The Advertising Funnel

The advertising funnel is a tool used by non-profit and for-profit organizations and corporations around the world.  It is a fairly simple and straightforward philosophy on how to maximize advertising potential.  The basic idea is to start with a wide advertising scope and slowly narrow it down.


The advertising worksheet available here only has three categories, but the principles are exactly the same.  The concept is to begin your advertising campaign with only the hope of making people aware that your organization or event even exists.  This basic awareness step is the reason for product placement in movies, billboards along the road, and many television commercials.  You want people to know about you so that the next time they see an advertisement they have a context from which to work.

After the basic awareness, you want to narrow your advertising a bit so that fewer people may be reached, but they will gain a deeper understanding of you.  This type of advertising seeks to make people understand what your organization or event is, not just that it exists.  For example, a mascara company might want to have an advertising campaign that makes the entire country know they exist, but then they will focus on women of a certain age.  This smaller group will be told more about the product and why it stands out; most men or children don’t need this information.

Once this smaller demographic understands the basics, your advertising should narrow even farther to the point where people feel they know enough and are eager to choose you.  Getting to the point of preference or purchase can be difficult, and so often counts on much more individualized encounters than previous advertising schemes.

Let’s take a common advertising need and use it to explain the advertising funnel step-by-step.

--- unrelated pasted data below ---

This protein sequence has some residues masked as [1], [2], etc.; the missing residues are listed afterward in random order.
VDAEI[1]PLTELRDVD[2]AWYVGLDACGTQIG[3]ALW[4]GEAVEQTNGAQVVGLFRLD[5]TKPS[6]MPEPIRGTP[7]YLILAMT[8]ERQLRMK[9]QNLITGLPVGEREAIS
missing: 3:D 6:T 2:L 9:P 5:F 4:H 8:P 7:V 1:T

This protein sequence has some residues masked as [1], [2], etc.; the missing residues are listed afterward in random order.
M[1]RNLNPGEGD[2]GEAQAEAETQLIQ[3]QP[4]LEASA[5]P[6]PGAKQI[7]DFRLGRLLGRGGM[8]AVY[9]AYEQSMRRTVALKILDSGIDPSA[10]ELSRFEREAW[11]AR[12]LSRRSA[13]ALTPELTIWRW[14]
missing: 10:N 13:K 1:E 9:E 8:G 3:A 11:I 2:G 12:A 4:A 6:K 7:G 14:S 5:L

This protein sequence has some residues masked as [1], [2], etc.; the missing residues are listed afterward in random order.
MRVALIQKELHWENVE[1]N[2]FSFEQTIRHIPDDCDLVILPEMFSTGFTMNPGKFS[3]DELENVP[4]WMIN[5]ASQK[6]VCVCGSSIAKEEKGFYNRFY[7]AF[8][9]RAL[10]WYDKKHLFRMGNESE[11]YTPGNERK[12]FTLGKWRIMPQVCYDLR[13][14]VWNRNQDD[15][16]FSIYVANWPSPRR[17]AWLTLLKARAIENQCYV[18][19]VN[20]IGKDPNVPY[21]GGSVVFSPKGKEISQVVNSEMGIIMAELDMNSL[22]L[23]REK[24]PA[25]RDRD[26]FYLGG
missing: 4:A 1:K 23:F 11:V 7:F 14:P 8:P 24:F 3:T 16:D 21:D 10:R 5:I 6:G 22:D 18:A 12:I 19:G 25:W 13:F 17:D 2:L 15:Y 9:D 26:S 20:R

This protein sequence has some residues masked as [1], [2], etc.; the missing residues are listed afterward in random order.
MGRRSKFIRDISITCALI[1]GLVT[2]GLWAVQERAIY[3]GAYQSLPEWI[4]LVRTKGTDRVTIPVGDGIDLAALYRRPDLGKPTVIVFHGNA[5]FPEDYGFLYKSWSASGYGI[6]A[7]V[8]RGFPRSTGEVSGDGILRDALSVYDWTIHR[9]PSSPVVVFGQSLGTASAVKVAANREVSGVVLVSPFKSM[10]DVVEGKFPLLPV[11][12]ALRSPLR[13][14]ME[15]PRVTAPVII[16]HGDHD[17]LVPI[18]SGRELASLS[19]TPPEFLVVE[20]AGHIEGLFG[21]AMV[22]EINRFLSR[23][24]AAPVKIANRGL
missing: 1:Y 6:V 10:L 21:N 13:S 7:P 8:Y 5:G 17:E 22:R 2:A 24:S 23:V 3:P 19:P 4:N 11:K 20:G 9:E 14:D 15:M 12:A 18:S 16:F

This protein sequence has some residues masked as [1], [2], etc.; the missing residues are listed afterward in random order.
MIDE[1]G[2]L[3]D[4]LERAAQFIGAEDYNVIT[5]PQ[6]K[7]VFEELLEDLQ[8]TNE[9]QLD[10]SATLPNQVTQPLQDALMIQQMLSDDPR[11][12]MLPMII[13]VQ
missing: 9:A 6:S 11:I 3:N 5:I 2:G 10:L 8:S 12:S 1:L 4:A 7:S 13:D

Summer Camp Advertisement

Now, this is a fairly large need, but as it relates to most campsites it will be our example.  Using the advertising funnel above, a possible advertising ‘plan’ would consist of:

Awareness: General mailings, bulletin inserts, information available in schools and churches, campsite apparel worn in various recruitment locations, other mass settings.

Opinion: Brochures mailed out to previous campers and their families, brochures in schools and churches, church visits by camp staff, campsite apparel worn by significant role models.

Consideration: Church and youth group visits by camp staff, particularly with Q & A times available after, days when church groups visit the campsite, tours and open houses.

Preference: Small group Q & A, phone calls, campsite visits and interactions on camp, personal relationships with staff members, recommendation by pastor or youth leader.

Purchase: Individual conversations, individual visit, previous positive camp experience.

The advertising funnel is not a guaranteed perfect advertising plan, and many places are able to do just fine without it. But the point of the funnel is to encourage a thought process that organizes advertising choices into a varied approach that connects with a wide number of people.

Related Work:

Advertising Checklist

Advertising worksheet


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